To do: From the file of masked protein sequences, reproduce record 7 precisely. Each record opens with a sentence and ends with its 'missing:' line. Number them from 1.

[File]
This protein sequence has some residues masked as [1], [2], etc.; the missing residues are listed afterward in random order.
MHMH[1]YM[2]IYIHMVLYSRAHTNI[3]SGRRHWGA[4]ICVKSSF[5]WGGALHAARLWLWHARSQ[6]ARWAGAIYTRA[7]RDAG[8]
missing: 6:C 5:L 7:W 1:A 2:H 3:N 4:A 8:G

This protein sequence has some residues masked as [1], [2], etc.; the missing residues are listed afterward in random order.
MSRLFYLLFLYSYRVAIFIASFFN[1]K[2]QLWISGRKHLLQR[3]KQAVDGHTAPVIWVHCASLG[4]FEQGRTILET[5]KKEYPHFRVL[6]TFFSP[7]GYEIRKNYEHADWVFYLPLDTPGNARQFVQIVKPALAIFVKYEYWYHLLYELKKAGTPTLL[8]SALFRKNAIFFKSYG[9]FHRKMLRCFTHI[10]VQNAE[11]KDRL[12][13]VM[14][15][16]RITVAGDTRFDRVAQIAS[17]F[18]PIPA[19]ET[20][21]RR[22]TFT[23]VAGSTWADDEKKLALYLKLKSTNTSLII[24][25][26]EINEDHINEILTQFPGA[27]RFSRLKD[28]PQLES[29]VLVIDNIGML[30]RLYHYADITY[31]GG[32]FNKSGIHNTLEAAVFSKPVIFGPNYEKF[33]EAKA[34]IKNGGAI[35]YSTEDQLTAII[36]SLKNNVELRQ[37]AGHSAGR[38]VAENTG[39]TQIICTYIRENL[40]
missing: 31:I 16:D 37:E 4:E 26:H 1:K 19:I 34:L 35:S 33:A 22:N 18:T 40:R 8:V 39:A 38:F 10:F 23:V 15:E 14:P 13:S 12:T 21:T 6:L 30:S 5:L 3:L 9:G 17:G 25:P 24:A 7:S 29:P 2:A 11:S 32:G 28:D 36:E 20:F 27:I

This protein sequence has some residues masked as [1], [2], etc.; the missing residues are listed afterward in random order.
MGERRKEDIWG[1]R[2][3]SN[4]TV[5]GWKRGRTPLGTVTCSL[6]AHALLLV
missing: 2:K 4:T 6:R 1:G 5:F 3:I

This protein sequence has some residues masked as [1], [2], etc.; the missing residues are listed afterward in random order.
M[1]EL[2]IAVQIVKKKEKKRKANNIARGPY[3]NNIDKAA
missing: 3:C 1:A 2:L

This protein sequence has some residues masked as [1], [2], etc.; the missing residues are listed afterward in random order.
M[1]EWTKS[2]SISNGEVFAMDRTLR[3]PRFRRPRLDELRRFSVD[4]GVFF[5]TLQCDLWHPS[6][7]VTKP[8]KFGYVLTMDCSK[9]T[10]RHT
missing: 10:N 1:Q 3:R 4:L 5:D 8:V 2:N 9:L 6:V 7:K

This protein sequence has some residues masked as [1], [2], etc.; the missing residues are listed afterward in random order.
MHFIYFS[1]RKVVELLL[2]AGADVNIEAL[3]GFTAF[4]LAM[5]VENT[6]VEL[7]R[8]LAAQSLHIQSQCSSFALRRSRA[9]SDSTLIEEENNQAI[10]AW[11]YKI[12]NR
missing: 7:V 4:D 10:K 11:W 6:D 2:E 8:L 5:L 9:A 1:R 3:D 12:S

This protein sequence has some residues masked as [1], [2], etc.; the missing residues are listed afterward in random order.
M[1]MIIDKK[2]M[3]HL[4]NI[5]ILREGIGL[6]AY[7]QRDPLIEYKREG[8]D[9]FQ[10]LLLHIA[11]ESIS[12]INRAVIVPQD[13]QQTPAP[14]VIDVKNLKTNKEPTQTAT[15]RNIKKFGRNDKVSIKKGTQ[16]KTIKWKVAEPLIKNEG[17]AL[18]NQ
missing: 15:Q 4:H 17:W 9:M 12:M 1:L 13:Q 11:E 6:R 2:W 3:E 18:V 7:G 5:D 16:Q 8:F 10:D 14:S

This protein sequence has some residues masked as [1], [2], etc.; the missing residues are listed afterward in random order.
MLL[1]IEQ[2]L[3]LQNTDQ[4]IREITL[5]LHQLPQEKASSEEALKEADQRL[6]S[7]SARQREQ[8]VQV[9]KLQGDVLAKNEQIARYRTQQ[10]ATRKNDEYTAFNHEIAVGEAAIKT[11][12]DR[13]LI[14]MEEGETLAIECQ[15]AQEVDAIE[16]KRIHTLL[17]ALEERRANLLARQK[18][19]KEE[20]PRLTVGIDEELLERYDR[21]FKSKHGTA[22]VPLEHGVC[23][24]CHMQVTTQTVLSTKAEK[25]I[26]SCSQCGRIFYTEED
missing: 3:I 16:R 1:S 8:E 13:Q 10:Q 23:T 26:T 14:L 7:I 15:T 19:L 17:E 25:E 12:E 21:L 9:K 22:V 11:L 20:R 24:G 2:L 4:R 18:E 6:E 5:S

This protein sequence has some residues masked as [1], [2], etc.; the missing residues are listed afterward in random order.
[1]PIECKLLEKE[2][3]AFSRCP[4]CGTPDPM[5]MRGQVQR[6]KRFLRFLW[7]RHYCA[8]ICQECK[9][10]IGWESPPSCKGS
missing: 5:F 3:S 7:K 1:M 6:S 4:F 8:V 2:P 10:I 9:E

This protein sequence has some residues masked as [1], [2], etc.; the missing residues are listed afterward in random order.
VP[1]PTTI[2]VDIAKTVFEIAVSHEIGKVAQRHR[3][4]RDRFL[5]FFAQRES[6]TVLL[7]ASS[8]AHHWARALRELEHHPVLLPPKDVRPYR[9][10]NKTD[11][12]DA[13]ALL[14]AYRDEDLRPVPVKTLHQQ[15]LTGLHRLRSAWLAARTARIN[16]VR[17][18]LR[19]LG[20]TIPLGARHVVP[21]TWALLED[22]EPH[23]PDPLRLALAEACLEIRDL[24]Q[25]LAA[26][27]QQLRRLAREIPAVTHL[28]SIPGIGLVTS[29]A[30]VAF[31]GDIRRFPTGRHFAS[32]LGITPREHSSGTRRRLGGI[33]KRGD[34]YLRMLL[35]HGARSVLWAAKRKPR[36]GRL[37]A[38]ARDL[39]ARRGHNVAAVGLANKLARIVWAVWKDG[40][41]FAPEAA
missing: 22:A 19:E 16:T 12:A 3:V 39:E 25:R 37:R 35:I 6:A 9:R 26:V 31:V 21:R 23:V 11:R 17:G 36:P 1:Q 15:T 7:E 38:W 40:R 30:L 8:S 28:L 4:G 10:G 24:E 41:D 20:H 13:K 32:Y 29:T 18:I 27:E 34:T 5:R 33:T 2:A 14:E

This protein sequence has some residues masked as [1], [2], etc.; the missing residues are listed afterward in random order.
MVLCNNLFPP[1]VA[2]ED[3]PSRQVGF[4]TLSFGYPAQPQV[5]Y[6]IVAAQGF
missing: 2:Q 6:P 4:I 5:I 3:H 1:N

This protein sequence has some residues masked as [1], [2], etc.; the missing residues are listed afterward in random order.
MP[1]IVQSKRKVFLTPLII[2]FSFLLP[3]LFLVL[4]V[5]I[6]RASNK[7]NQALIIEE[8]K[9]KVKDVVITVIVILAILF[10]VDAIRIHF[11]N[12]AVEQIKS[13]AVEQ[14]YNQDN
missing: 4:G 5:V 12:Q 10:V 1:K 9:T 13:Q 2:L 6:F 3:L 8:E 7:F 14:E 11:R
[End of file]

This protein sequence has some residues masked as [1], [2], etc.; the missing residues are listed afterward in random order.
M[1]MIIDKK[2]M[3]HL[4]NI[5]ILREGIGL[6]AY[7]QRDPLIEYKREG[8]D[9]FQ[10]LLLHIA[11]ESIS[12]INRAVIVPQD[13]QQTPAP[14]VIDVKNLKTNKEPTQTAT[15]RNIKKFGRNDKVSIKKGTQ[16]KTIKWKVAEPLIKNEG[17]AL[18]NQ
missing: 15:Q 4:H 17:W 9:M 12:M 1:L 13:Q 11:E 6:R 2:W 3:E 18:V 7:G 5:D 16:Q 8:F 10:D 14:S